I love to see these liberals squirm because Dubya is acting a lot like Dutch. And the contrast between them and Clinton is SO obvious that anyone with any semblence of a brain has to notice it. So, kids get used to it. The liberals are coming up with their own analyses of The Gipper. It must be very painful for them to admit that he was a decent guy. We must pity them. I just wish they wouldn't act like they are the first to discover Ronald Reagan was not an evil warmonger and that he actually may have done some good.
Well, I'm pretty sure he was a real Prresident before as well.
Did this assassination attempt by a deranged individual help bring about the end of the cold war?
Oh yeah. Ronald Reagan didn't win the cold war....John Hinckley inspired him to do it.
Where's the barf alert?
Must be another Sarah Brady. The one I've seen is an incoherent, asinine drooler who can't articulate a complete sentence without lapsing into a cigarette cough. Eloquent, she ain't.
The documentary preceeding concluded Reagan felt he had been spared for a purpose and he accomplished that purpose when the Cold War ended. They showed the great "Mr. Gorbachev, tear down this wall" footage, which brought a tear to my eye. I didn't find anything about the Bradys to be touching. They sat there on camera and argued. The narrator reminded us about ten times that Brady now is a gun control proponent.
Untreated mental illness not a gun caused Hinckley to shoot Reagan & the others.
Thanks to the liberals, people with mental illnesses cannot be hospitalized nor compelled to take medication unless they are proven to be a 'danger to themself or others'; then a Judge can order such treatment.
Hinckley had a history of mental illness but his parents were unable to force compliance. Even today it is a long legal battle for families to get mentally ill adult relatives committed for treatment.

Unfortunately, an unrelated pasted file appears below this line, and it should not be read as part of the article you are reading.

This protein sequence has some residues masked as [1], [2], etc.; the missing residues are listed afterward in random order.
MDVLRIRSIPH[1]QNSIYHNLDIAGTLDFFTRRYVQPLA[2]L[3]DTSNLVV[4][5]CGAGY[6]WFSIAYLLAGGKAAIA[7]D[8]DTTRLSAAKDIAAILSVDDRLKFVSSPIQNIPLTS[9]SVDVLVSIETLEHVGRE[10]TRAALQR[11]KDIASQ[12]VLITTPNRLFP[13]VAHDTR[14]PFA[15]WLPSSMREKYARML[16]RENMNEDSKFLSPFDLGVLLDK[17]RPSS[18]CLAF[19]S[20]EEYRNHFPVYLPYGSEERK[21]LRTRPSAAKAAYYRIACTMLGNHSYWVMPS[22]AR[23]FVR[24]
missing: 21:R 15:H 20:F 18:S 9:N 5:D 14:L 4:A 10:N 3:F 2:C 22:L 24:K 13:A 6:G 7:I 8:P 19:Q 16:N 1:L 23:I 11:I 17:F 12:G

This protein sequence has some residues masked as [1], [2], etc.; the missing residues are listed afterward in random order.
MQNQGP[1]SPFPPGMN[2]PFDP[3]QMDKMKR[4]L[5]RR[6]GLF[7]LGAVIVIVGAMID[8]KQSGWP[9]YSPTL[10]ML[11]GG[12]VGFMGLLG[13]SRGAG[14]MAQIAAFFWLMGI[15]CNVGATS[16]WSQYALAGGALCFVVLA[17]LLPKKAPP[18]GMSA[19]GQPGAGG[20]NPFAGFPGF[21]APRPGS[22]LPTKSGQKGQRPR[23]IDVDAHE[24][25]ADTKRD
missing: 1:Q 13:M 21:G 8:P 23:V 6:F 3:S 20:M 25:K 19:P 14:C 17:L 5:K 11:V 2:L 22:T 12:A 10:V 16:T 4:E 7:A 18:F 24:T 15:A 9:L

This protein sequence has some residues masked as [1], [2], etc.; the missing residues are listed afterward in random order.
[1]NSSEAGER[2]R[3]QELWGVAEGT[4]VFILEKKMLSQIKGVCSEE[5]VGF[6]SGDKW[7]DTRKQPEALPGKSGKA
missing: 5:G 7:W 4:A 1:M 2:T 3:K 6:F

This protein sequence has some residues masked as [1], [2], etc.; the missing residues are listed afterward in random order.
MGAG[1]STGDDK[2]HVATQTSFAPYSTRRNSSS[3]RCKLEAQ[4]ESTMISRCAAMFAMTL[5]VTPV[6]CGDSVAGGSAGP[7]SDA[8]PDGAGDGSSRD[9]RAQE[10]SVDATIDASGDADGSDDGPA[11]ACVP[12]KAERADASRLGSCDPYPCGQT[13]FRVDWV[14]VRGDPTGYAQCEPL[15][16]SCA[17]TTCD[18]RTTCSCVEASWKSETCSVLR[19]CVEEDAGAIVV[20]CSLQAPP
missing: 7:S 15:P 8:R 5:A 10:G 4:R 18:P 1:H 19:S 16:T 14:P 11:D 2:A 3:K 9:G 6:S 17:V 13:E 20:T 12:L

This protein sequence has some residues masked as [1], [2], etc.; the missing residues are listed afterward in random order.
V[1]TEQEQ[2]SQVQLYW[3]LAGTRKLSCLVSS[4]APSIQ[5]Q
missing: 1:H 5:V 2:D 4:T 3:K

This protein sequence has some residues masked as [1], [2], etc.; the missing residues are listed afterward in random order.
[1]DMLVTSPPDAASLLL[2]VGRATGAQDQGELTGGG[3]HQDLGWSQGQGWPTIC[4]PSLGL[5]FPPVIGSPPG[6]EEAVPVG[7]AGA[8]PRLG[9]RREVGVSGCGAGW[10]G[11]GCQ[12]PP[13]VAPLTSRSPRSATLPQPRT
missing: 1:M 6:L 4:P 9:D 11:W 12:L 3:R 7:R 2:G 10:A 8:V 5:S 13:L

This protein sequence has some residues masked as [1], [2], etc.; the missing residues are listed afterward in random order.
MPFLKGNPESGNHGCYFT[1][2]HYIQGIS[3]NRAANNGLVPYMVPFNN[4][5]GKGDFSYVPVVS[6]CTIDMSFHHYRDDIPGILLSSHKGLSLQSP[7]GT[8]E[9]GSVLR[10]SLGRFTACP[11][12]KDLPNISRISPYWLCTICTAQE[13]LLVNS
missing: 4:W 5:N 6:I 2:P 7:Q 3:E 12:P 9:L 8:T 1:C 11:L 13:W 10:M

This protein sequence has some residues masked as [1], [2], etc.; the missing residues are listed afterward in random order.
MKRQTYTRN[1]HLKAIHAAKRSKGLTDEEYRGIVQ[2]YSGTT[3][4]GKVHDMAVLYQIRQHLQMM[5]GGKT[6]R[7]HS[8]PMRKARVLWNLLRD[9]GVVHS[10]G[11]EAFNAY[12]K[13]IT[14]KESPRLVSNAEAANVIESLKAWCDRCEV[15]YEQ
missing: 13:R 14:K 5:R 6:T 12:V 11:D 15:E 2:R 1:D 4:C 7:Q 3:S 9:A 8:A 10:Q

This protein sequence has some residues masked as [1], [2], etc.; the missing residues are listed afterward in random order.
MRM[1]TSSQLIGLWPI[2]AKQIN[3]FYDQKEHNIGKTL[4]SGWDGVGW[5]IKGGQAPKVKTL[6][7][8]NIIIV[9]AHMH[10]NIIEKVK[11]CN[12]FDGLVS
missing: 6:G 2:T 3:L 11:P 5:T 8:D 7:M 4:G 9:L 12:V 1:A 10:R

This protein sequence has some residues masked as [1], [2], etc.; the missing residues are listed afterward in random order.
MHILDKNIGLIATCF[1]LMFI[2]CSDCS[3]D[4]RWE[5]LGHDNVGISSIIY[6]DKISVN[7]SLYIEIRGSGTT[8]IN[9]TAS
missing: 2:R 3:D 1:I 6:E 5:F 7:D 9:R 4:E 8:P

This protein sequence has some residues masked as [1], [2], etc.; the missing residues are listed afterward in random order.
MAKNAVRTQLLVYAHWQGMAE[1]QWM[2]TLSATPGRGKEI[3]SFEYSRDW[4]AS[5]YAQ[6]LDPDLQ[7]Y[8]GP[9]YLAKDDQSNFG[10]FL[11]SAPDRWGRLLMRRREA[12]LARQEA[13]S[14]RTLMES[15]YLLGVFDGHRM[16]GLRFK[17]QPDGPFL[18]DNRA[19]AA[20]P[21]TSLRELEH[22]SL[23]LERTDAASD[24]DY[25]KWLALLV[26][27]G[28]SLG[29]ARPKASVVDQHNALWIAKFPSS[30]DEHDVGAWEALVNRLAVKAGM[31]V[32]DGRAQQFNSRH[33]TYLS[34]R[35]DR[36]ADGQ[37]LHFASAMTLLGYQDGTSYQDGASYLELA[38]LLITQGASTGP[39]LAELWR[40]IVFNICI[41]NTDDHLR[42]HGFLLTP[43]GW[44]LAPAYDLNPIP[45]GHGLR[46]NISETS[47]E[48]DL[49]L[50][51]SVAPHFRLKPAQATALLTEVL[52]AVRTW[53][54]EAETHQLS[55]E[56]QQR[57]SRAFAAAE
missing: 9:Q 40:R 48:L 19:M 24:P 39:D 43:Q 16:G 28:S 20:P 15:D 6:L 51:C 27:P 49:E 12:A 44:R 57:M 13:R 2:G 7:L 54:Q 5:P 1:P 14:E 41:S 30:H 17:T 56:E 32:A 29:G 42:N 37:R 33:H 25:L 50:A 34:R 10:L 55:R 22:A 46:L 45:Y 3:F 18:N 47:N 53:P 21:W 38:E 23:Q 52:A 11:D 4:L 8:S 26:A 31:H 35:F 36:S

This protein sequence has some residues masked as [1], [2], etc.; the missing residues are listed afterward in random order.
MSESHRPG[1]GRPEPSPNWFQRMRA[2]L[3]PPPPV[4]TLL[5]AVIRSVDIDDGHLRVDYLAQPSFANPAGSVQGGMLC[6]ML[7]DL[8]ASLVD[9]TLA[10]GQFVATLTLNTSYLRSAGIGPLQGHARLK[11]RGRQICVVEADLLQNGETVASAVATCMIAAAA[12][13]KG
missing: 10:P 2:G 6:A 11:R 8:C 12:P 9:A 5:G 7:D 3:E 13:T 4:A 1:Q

Too bad Sarah Brady wasn't smart enough to recognize the real cause of the shooting......instead of attacking the 2nd Amendment, she should have focused her efforts on mental illness!
How patriotic of him!
Mr. Reagan's popularity soared after of the attack, and his advisers used it to push a series of tax cuts and other legislative victories through Congress.
As usual, everything at the Times is about image and perception. The actual legislation, Reagans direct appeals to the voters that thwarted obstruction in congress, and the positive effects that passage had, are all subordinate to peoples feelings about Reagan. Also, notice how Reagan's "advisers" got the legislation passed. In the world of the NY Times, Reagan was simultaneously a bumbling idiot and an evil genius, depending on the time of day.
His theory was, `We win and they lose.' "
Obviously, Reagan had a far more competent grasp on the real world than the emotional windbags at the Times.
Oh, Jeez. I was never a big fan of Haig, but Dreyfuss isn't worthy to scratch his cajones.
I despise Sarah Brady and everyone associated with her. She should be in a rubber room somewhere.
The ivy league poseur who followed him was a disgrace.
Although Dreyfus overacted (think Captain Kirk), he made you think Haig wasn't a wacko, just somebody who was confused a bit, but still was a good soilder.
It mostly was about how the US was not prepared to handle the situation and nothing was working.
I'll admit, I had very low expectations given who was in it, but they handled it better than I expetected.